Old Timers -- What's in Saddle Soap?

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Can an old timer, or anyone who knows, tell me what was in the old fashioned saddle soap? I want to make some, but can only find 'new' recipes. An old saddle maker near me told me that he thought it was pumpkin that made the soap the bright orange color. He also had some black saddle soap, anyone know what made the soap black? He had some cans but they didn't list ingredients. Also, is saddle soap a true soap, or just a mixture of beeswax and other ingredients? Any ideas or information would be appreciated! Mary

-- Mary Fraley (kmfraley@orwell.net), April 11, 2002


My Grandfather would buy a gallon can (tub) of lanolin and he used it as we do saddle soap on the horse harnesses. I think saddle soap still contains a lot of lanolin.

-- Joe (CactusJoe001@AOL.com), April 11, 2002.

Here is one recipe: HOMEMADE SADDLE SOAP by Elsie Spry

To make inexpensive saddle soap at home, you'll need two pots, one of stainless steel or heat resistant glass ... a stainless steel spoon ... short, wide mouthed jars or empty commercial saddle soap containers ... beeswax ... pure flake lye ... castile soap shavings ... water ... and pure gum turpentine. (Beeswax and pure flake lye can be found at a hardware, candle, or grocery store.) In the steel or tempered glass pot, combine 6-1/4 parts beeswax, 10 parts pure flake lye, and 10 parts water. Caution: pure flake lye can burn and corrode skin, clothes, and furniture, so be careful! Boil this mixture for 5 minutes, stirring constantly with the stainless steel spoon. Next, in the second pot, melt 2 parts castile soap shavings with 10 parts water, mixing them with the well rinsed spoon. When the soap liquefies, add it slowly to the lye-and-beeswax mixture, blending evenly until fully combined. Next, remove the pot from any heat and stir in 15 parts of turpentine. (Watch out: turpentine is highly flammable.) Pour immediately into containers; cover and keep in a cool, dry place. The soap can be kept indefinitely. If you prepare the recipe with one part equaling one tablespoon, you'll have enough to fill four 8-ounce jars. When you use saddle soap, have two soft flannel cloths on hand. Soak and wring out one until almost dry, dip it into the soap, and rub the leather with a firm circular motion. Rinse that cloth in warm water, wring out, and then use it to remove any excess lather. Use the second dry cloth to polish the leather to a soft luster ... and say good-bye to ugly looking leather goods!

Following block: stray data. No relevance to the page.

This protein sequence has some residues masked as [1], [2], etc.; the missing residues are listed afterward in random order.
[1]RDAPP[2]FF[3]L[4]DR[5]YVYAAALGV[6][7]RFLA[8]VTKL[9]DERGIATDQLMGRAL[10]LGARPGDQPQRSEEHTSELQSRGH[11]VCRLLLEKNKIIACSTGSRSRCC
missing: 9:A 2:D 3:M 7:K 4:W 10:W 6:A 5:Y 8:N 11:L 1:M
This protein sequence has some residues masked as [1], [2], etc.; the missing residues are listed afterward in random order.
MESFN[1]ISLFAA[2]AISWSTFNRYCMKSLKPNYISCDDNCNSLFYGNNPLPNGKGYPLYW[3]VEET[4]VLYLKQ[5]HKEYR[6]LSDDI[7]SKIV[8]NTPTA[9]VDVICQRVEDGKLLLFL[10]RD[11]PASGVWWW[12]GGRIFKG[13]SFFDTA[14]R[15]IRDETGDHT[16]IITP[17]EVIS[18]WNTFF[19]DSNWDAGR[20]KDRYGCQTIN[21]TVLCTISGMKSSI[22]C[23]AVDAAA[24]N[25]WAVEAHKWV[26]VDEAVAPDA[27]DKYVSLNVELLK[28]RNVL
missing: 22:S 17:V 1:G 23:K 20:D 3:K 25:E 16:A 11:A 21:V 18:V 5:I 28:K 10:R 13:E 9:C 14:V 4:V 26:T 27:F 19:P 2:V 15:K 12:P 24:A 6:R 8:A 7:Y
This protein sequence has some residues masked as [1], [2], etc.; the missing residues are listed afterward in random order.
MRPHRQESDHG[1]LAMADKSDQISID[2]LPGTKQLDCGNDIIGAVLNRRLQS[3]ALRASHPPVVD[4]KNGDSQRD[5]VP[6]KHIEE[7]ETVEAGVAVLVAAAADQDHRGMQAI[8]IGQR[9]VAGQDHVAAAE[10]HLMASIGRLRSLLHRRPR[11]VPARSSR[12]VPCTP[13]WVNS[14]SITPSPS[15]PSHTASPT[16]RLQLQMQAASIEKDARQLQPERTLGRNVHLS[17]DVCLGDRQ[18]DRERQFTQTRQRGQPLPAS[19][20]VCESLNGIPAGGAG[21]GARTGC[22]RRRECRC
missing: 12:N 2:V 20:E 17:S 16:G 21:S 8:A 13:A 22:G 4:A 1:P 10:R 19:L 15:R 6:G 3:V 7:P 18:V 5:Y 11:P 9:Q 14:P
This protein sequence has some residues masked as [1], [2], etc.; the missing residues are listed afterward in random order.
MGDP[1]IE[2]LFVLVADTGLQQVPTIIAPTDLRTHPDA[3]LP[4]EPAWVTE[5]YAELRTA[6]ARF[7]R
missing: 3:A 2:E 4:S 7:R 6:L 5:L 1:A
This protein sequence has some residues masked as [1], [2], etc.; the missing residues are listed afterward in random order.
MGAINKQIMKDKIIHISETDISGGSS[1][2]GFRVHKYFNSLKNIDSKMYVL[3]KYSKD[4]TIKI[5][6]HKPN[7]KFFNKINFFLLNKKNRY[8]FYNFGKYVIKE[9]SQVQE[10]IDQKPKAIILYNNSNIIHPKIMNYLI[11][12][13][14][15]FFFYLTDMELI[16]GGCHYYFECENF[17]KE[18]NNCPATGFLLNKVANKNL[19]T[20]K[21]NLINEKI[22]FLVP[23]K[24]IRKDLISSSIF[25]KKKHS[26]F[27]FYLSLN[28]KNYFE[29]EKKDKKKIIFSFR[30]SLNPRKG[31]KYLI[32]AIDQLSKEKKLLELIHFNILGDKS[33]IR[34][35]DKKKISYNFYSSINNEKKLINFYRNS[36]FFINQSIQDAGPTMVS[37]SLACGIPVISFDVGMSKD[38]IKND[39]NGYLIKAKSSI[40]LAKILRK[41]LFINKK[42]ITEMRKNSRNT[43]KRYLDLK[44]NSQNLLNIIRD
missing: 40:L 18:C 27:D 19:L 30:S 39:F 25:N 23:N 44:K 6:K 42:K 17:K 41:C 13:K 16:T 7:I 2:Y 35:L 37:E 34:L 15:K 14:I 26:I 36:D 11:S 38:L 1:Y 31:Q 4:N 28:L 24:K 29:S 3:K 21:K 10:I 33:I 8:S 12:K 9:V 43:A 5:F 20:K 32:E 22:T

-- BC (desertdweller44@yahoo.com), April 11, 2002.

Thanks to both of you. This is the kind of information I want to hear. I wonder, though, if turpentine would be awful drying for leather. Any ideas of what the black color/orange color are? Mary

-- Mary (kmfraley@orwell.net), April 11, 2002.

I found a recipe from a book entitled, "Dr. Chases Recipes. Information For Everybody" (1900) From the U.S. Army: 1 gallon neatsfoot oil 4 lbs. beef tallow 2 lbs. beeswax Melt slowly, add 2 qts. of castor oil, 1 oz. lampblack. Stir, strain, and cool.